On 16 February 1941, Balthasar was appointed Geschwaderkommodore (wing commander) of Jagdgeschwader 2 "Richthofen" (JG 2–2nd Fighter Wing), named after the after World War I fighter ace Manfred von Richthofen. Balthasar thus succeeded Hauptmann Karl-Heinz Greisert who had assumed temporary command of JG 2 following the death of Helmut Wick on 28 November 1940. Between 22 and 27 June 1941, he claimed another nine Royal Air Force (RAF) aircraft, including two Bristol Blenheim bombers on 22 and 23 June each, which brought his victory total to 40. For this milestone, he was awarded Knight's Cross of the Iron Cross with Oak Leaves (Ritterkreuz des Eisernen Kreuzes mit Eichenlaub) on 2 July 1941. He was the 17th member of the German armed forces to be so honored. The claims for 22 June cannot be verified; no Blenheims were lost. On 23 June two were lost.
The next day, Balthasar was killed in action in his Bf 109 F-4 (Werknummer 7066—factory number) near the road from Aire to Saint-Omer at 15:25 hours. His victor may have been Squadron Leader Michael Lister-Robinson from No. 609 Squadron. Other RAF pilots observed and reported that one of the Bf 109's wings had come off. Lister-Robinson reported a wing came off after he used his cannon against a Messerschmitt. It is also possible that Wing Commander Harry Broadhurst could have made a head-on attack on his Messerschmitt, receiving severe punishment himself and crash-landing his Spitfire at Hornchurch wrecking it off. Balthasar was posthumously promoted to the rank of Major and buried at a World War I cemetery in Flanders alongside his father at Illies. His former Gymnasium, the Freiherr-vom-Stein-Schule, an advanced secondary school in Fulda, was named the Wilhelm-Balthasar-Schule in 1942 and carried this name until the end of World War II.
Summary of career
Aerial victory claims
Matthews and Foreman, authors of Luftwaffe Aces — Biographies and Victory Claims, researched the German Federal Archives and found records for more than 45 aerial victory claims, plus one further unconfirmed claim. This number includes 6 claims during the Spanish Civil War and 38 on the Western Front of World War II.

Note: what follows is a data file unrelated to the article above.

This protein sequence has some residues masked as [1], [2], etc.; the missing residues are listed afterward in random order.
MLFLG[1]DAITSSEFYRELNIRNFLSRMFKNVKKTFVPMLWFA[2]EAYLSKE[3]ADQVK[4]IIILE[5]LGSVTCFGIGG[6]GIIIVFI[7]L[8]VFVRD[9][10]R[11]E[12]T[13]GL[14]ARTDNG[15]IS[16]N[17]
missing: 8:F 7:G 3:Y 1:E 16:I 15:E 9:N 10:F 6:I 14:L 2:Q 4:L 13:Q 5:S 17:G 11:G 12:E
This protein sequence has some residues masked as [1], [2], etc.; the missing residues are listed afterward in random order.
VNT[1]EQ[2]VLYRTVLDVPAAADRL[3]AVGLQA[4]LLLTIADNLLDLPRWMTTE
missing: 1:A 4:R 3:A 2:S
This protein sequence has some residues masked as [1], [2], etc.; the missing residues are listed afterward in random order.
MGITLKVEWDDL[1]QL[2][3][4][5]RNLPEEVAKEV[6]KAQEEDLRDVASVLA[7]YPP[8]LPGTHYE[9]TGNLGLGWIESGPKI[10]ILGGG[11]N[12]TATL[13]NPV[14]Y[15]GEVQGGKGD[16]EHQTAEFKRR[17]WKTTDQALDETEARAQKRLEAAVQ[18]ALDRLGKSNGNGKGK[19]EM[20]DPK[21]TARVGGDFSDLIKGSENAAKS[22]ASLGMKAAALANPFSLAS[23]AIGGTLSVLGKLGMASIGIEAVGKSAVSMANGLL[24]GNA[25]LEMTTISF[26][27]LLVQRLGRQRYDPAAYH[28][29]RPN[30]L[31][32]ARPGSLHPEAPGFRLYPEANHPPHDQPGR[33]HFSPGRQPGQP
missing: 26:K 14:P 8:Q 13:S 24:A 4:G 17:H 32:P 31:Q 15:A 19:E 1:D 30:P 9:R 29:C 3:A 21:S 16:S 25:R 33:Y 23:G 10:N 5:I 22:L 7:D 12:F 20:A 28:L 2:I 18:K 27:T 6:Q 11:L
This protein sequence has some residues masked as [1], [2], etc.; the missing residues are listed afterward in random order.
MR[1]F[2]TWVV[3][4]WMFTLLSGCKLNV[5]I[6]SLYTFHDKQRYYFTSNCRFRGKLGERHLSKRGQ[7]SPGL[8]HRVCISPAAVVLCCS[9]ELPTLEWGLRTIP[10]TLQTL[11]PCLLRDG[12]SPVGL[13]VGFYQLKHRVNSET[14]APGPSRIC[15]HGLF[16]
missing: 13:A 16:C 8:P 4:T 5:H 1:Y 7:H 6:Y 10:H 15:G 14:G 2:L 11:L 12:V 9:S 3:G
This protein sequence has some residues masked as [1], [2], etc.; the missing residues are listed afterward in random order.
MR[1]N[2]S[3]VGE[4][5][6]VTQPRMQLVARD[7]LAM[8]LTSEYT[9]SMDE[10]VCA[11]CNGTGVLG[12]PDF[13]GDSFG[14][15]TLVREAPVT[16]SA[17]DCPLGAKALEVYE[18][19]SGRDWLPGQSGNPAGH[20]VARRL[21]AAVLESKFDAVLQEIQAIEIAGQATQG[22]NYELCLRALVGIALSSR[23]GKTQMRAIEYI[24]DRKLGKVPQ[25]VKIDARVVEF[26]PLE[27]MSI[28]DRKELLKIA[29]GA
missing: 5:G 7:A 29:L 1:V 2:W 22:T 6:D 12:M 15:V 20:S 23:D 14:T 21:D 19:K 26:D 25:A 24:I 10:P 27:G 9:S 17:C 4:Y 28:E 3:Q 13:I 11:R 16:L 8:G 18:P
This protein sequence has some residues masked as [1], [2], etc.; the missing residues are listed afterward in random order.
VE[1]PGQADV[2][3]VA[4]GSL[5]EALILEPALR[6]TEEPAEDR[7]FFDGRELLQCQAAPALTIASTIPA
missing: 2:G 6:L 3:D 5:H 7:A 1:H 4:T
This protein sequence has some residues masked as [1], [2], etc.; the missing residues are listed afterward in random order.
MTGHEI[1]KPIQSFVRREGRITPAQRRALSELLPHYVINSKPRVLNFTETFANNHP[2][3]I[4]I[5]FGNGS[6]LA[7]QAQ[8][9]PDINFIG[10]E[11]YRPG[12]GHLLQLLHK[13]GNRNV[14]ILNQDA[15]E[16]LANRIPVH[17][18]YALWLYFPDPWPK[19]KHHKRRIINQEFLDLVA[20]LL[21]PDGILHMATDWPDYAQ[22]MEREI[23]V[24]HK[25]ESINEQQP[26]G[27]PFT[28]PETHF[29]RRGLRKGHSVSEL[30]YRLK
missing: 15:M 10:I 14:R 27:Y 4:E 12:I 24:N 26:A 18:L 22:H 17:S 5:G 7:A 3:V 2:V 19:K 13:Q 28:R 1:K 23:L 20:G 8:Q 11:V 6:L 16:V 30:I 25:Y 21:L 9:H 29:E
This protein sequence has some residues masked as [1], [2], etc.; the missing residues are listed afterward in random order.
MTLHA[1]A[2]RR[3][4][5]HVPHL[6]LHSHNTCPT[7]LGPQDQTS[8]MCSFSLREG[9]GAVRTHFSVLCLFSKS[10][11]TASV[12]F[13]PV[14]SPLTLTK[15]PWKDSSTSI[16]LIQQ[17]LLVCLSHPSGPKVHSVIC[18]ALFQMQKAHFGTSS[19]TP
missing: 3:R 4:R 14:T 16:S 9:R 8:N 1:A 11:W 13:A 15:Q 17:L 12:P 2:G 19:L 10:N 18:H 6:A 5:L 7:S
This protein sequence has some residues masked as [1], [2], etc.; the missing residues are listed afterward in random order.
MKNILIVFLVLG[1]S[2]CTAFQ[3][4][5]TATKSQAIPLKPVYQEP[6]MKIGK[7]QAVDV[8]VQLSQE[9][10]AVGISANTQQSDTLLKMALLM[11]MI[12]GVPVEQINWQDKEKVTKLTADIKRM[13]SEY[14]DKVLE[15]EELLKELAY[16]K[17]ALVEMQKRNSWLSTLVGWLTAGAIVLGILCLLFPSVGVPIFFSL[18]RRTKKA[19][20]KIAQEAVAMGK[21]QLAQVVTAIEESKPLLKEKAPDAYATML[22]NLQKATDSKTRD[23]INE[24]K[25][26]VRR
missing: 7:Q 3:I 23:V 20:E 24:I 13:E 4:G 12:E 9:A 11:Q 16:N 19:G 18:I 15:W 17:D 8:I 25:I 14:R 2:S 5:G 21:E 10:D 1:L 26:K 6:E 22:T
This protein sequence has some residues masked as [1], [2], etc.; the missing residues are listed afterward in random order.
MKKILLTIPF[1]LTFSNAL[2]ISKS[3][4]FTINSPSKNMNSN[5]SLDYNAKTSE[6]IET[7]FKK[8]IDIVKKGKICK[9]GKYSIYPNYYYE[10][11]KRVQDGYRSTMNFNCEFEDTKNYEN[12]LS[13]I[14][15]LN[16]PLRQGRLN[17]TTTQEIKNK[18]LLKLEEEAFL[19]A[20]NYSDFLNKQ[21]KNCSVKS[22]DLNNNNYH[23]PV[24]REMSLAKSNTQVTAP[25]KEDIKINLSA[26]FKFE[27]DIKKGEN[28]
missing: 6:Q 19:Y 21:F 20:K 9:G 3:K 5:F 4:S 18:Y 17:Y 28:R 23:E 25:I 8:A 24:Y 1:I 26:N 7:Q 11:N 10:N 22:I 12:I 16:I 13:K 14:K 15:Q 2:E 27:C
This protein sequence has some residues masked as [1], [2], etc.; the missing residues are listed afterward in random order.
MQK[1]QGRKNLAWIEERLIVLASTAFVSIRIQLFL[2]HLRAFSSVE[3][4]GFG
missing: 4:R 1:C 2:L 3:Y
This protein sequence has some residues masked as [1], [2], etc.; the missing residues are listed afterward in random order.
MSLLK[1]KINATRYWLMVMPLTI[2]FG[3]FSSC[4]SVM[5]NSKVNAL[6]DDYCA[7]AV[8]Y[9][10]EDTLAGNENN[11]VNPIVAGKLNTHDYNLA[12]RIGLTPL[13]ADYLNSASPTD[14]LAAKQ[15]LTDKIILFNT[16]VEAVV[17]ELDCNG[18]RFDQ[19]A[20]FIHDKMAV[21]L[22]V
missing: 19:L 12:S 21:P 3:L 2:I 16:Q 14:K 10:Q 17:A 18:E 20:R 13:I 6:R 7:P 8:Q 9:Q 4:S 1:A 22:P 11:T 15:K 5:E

|Chronicle of aerial victories|
This and the ♠ (Ace of spades) indicates those aerial victories which made Balthasar an "ace-in-a-day", a term which designates a fighter pilot who has shot down five or more airplanes in a single day.
|Spanish Civil War|
|– 1. Staffel of Jagdgruppe 88 –|
|1?||20 January 1937||
|I-16||2||20 January 1938||
|– 2. Staffel of Jagdgruppe 88 –|
|3||7 February 1938||
|SB-2||5||7 February 1938||
|4||7 February 1938||
|SB-2||6||7 February 1938||
|World War II|
|– 1. Staffel of Jagdgeschwader 1 –|
|1||11 May 1940||06:55||Gladiator||vicinity of Maastricht||13♠||5 June 1940||10:40||LeO 451||Montdidier|
|2?||11 May 1940||
|Gladiator?||vicinity of Maastricht||14♠||5 June 1940||10:48||Potez 63||Nesle|
|3||11 May 1940||06:58||Gladiator||vicinity of Maastricht||15♠||5 June 1940||10:50||LeO 451||Nesle|
|4||11 May 1940||19:51||M.S.406||west of Maastricht||16♠||5 June 1940||21:20||M.S.406||Roye|
|5||13 May 1940||06:15||Hurricane||Jodoigne||17♠||5 June 1940||21:30||M.S.406||Roye|
|6||17 May 1940||13:55||Hawk 75||Compiègne||18||6 June 1940||16:40||M.S.406||Roye|
|7||19 May 1940||13:50||Lysander||Amiens||19||6 June 1940||16:50||LeO 451||Roye|
|8||23 May 1940||14:10||Hurricane||Douai||20||6 June 1940||16:55?||LeO 451||Roye|
|9||23 May 1940||14:20||Hurricane||Douai||21||6 June 1940||17:05||LeO 451||Ham|
|10||23 May 1940||14:40||Hurricane||Douai||?||13 June 1940||13:25||MB.151||Provins|
|11?||26 May 1940||
|Spitfire||vicinity of Calais||22||13 June 1940||17:50||Potez 63||Provins|
|12||26 May 1940||10:03||Spitfire||vicinity of Calais||23||13 June 1940||18:20||Blenheim||Sézanne|
|– Stab III. Gruppe of Jagdgeschwader 3 –|
|24||4 September 1940||11:00||Spitfire||southeast of London||27||27 September 1940||14:25||Spitfire|
|25||23 September 1940||11:06||Spitfire||south of Chatham||28||29 October 1940||16:40||Spitfire|
|26||23 September 1940||11:20||Spitfire||north of Cap Gris-Nez||29||29 October 1940||16:45||Spitfire|
|– Stab of Jagdgeschwader 2 –|
|30||17 May 1941||18:55||Spitfire||Strait of Dover||31||19 May 1941||20:20||Blenheim||south of the Isle of Wight|
|– Stab of Jagdgeschwader 2 –|
|32||22 June 1941||16:00||Blenheim||Saint-Omer/Gravelines||37||25 June 1941||13:00||Spitfire||Hazebrouck/Gravelines|
|33||22 June 1941||16:02||Blenheim||Saint-Omer/Gravelines||38||25 June 1941||16:45||Spitfire||Saint-Omer/Boulogne|
|34||23 June 1941||20:33?||Blenheim||10 km (6.2 mi) north of Dunkirk||39||27 June 1941||22:03||Spitfire||Lille/Gravelines|
|35||23 June 1941||20:33||Blenheim||10 km (6.2 mi) north of Dunkirk||40||27 June 1941||22:07||Blenheim||Lille/Gravelines|
|36||24 June 1941||20:50||Spitfire||Gravelines/Ramsgate|
- Spanish Cross in Gold with Swords and Diamonds (20 June 1939)
- Iron Cross (1939)
- 2nd Class (20 September 1939)
- 1st Class
- Knight's Cross of the Iron Cross with Oak Leaves
- Knight's Cross on 14 June 1940 as Hauptmann and Staffelkapitän of the 7./Jagdgeschwader 27
- 17th Oak Leaves on 2 July 1941 as Hauptmann and Geschwaderkommodore of Jagdgeschwader 2 "Richthofen"
|20 April 1935:||Leutnant (Second Lieutenant)|
|18 January 1938:||Oberleutnant (First Lieutenant)|
|1 December 1939:||Hauptmann (Captain)|
|posthumously in 1941:||Major (Major)|